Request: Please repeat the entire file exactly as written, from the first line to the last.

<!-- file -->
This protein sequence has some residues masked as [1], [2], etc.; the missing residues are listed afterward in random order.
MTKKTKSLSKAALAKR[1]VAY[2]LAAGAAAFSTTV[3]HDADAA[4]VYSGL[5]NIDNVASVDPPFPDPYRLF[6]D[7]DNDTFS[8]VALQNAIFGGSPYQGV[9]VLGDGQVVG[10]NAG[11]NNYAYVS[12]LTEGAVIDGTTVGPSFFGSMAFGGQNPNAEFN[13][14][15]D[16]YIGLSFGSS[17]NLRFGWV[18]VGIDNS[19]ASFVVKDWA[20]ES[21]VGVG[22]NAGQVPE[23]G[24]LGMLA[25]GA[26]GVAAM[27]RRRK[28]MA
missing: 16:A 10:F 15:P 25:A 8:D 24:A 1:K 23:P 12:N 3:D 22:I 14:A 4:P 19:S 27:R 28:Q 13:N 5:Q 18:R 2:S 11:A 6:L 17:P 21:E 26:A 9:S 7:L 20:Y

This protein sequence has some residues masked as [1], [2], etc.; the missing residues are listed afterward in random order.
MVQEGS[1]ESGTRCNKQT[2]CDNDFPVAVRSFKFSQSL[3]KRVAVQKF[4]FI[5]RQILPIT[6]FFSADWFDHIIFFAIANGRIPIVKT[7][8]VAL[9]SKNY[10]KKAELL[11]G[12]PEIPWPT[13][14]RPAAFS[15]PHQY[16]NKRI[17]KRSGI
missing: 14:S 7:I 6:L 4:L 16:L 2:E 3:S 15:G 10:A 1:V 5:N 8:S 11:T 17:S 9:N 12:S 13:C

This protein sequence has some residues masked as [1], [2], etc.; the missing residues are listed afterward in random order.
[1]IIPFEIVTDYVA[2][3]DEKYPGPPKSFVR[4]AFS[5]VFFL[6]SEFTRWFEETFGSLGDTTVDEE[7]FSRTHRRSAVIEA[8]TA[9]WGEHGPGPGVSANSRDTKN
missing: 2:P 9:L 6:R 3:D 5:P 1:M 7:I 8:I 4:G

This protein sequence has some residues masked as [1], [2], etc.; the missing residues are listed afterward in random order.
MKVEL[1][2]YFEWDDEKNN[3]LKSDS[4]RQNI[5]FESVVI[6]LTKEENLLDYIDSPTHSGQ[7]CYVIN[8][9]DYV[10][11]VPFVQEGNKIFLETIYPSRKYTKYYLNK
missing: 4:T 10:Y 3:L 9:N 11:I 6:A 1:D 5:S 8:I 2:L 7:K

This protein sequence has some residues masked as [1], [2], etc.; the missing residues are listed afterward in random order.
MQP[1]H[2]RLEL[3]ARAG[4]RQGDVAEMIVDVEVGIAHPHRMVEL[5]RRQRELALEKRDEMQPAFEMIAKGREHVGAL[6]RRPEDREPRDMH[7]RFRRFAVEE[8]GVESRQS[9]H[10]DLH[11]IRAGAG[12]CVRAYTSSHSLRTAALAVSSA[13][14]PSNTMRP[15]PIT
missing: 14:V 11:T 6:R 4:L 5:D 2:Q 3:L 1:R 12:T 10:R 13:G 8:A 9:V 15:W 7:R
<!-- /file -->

This protein sequence has some residues masked as [1], [2], etc.; the missing residues are listed afterward in random order.
MTKKTKSLSKAALAKR[1]VAY[2]LAAGAAAFSTTV[3]HDADAA[4]VYSGL[5]NIDNVASVDPPFPDPYRLF[6]D[7]DNDTFS[8]VALQNAIFGGSPYQGV[9]VLGDGQVVG[10]NAG[11]NNYAYVS[12]LTEGAVIDGTTVGPSFFGSMAFGGQNPNAEFN[13][14][15]D[16]YIGLSFGSS[17]NLRFGWV[18]VGIDNS[19]ASFVVKDWA[20]ES[21]VGVG[22]NAGQVPE[23]G[24]LGMLA[25]GA[26]GVAAM[27]RRRK[28]MA
missing: 16:A 10:F 15:P 25:A 8:D 24:A 1:K 23:P 12:N 3:D 22:I 14:A 4:P 19:S 27:R 28:Q 13:N 5:Q 18:R 2:S 11:A 6:L 17:P 21:E 26:A 9:S 7:L 20:Y

This protein sequence has some residues masked as [1], [2], etc.; the missing residues are listed afterward in random order.
MVQEGS[1]ESGTRCNKQT[2]CDNDFPVAVRSFKFSQSL[3]KRVAVQKF[4]FI[5]RQILPIT[6]FFSADWFDHIIFFAIANGRIPIVKT[7][8]VAL[9]SKNY[10]KKAELL[11]G[12]PEIPWPT[13][14]RPAAFS[15]PHQY[16]NKRI[17]KRSGI
missing: 14:S 7:I 6:L 4:L 16:L 2:E 3:S 15:G 10:A 1:V 5:N 8:S 11:T 17:S 9:N 12:S 13:C

This protein sequence has some residues masked as [1], [2], etc.; the missing residues are listed afterward in random order.
[1]IIPFEIVTDYVA[2][3]DEKYPGPPKSFVR[4]AFS[5]VFFL[6]SEFTRWFEETFGSLGDTTVDEE[7]FSRTHRRSAVIEA[8]TA[9]WGEHGPGPGVSANSRDTKN
missing: 2:P 9:L 6:R 3:D 5:P 1:M 7:I 8:I 4:G

This protein sequence has some residues masked as [1], [2], etc.; the missing residues are listed afterward in random order.
MKVEL[1][2]YFEWDDEKNN[3]LKSDS[4]RQNI[5]FESVVI[6]LTKEENLLDYIDSPTHSGQ[7]CYVIN[8][9]DYV[10][11]VPFVQEGNKIFLETIYPSRKYTKYYLNK
missing: 4:T 10:Y 3:L 9:N 11:I 6:A 1:D 5:S 8:I 2:L 7:K

This protein sequence has some residues masked as [1], [2], etc.; the missing residues are listed afterward in random order.
MQP[1]H[2]RLEL[3]ARAG[4]RQGDVAEMIVDVEVGIAHPHRMVEL[5]RRQRELALEKRDEMQPAFEMIAKGREHVGAL[6]RRPEDREPRDMH[7]RFRRFAVEE[8]GVESRQS[9]H[10]DLH[11]IRAGAG[12]CVRAYTSSHSLRTAALAVSSA[13][14]PSNTMRP[15]PIT
missing: 14:V 11:T 6:R 4:L 5:D 2:Q 3:L 1:R 12:T 10:R 13:G 8:A 9:V 15:W 7:R